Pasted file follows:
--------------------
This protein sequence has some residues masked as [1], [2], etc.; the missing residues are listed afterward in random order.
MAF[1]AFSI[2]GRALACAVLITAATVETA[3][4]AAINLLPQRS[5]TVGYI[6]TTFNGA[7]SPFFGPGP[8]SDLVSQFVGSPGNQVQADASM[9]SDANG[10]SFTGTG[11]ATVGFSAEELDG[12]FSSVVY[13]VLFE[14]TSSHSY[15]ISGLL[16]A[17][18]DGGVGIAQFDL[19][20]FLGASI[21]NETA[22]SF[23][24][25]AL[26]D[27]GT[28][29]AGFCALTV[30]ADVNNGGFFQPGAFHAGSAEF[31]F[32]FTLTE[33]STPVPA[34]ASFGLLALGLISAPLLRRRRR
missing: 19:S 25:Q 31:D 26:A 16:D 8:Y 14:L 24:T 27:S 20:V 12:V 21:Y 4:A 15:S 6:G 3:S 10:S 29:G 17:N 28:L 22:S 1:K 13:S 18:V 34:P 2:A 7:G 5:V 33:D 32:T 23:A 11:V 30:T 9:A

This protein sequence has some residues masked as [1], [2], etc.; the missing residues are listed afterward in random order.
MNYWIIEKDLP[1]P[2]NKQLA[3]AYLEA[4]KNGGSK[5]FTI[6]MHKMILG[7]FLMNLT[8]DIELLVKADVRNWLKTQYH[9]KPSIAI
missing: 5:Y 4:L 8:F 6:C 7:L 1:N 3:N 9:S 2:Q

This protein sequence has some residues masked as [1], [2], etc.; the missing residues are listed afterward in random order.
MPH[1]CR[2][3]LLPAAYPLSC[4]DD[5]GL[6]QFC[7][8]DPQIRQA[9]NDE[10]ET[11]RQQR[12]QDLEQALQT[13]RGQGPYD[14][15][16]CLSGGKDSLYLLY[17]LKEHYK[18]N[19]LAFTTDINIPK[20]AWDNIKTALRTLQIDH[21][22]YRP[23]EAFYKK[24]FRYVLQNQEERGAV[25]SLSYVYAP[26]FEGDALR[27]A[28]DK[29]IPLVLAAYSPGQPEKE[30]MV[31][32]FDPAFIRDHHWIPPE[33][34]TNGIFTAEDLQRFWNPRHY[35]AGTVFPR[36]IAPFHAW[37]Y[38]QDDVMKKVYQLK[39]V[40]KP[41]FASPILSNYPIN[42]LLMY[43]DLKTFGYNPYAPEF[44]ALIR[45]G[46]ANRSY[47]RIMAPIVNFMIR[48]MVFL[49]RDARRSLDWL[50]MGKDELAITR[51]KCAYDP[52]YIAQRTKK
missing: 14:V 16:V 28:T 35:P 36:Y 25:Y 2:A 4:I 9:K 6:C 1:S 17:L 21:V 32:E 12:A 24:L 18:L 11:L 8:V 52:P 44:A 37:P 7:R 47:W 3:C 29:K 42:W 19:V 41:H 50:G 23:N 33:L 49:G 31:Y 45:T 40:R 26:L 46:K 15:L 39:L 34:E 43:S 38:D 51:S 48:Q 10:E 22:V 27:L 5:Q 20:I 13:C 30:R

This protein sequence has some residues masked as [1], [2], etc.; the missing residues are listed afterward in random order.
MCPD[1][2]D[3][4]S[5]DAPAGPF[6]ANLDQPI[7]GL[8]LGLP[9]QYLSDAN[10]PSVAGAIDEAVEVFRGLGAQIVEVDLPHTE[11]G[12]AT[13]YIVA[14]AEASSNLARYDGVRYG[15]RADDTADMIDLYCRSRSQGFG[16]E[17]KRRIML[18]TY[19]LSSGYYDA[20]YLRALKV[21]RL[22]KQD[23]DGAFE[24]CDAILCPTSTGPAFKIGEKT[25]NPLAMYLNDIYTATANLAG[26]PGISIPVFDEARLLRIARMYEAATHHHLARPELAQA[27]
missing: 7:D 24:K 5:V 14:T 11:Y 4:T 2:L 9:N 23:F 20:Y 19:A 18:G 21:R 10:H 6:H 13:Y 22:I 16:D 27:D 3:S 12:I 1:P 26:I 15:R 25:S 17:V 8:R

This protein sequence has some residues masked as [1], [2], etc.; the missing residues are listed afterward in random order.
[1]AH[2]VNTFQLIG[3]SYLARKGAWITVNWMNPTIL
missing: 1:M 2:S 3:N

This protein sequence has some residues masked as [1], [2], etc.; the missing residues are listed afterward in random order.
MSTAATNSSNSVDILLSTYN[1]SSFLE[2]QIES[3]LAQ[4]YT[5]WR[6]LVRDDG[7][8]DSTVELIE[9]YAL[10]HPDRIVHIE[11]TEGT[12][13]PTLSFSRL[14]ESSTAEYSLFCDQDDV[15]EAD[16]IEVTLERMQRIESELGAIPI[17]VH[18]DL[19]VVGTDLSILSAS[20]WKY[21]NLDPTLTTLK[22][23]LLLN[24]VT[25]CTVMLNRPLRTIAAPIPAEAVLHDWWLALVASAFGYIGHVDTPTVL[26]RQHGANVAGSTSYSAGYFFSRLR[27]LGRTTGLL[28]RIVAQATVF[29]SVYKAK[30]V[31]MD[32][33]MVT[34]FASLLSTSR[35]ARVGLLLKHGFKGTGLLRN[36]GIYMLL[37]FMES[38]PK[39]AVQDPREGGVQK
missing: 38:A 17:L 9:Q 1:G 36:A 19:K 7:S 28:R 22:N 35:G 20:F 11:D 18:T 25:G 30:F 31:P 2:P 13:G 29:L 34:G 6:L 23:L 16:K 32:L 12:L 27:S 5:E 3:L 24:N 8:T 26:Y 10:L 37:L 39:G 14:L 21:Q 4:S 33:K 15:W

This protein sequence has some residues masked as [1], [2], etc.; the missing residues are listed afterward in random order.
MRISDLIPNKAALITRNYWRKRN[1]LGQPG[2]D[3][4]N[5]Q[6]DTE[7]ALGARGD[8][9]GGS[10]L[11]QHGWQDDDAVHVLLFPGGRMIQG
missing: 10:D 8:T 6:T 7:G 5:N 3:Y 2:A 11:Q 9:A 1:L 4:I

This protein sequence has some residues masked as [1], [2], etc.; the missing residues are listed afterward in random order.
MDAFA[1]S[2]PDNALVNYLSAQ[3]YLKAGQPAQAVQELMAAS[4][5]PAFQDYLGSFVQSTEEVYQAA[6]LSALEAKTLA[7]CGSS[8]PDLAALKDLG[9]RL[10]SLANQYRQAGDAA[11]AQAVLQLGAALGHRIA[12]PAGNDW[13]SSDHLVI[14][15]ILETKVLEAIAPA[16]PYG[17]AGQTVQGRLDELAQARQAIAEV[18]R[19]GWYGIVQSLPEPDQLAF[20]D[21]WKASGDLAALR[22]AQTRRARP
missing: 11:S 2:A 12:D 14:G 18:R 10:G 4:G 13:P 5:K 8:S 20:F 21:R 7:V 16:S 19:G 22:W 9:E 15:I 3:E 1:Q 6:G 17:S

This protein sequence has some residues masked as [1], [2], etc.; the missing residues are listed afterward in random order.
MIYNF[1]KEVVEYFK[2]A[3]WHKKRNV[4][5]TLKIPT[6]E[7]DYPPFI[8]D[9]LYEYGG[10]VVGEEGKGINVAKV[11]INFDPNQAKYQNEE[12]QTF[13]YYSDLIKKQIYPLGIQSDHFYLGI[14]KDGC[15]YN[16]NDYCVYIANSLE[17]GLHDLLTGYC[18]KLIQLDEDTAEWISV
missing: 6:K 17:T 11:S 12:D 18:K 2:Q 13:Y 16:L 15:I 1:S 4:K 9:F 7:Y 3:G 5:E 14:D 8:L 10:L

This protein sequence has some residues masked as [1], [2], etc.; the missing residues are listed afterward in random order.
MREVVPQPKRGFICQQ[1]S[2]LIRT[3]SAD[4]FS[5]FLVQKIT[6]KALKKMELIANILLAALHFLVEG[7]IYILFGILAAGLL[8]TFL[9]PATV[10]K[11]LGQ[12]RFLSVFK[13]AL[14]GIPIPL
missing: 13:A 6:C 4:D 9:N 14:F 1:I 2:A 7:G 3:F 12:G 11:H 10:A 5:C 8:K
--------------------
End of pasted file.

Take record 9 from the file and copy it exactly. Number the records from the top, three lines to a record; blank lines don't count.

This protein sequence has some residues masked as [1], [2], etc.; the missing residues are listed afterward in random order.
MIYNF[1]KEVVEYFK[2]A[3]WHKKRNV[4][5]TLKIPT[6]E[7]DYPPFI[8]D[9]LYEYGG[10]VVGEEGKGINVAKV[11]INFDPNQAKYQNEE[12]QTF[13]YYSDLIKKQIYPLGIQSDHFYLGI[14]KDGC[15]YN[16]NDYCVYIANSLE[17]GLHDLLTGYC[18]KLIQLDEDTAEWISV
missing: 6:K 17:T 11:S 12:D 18:K 2:Q 13:Y 16:L 15:I 1:S 4:K 9:F 7:Y 3:G 5:E 14:D 8:L 10:L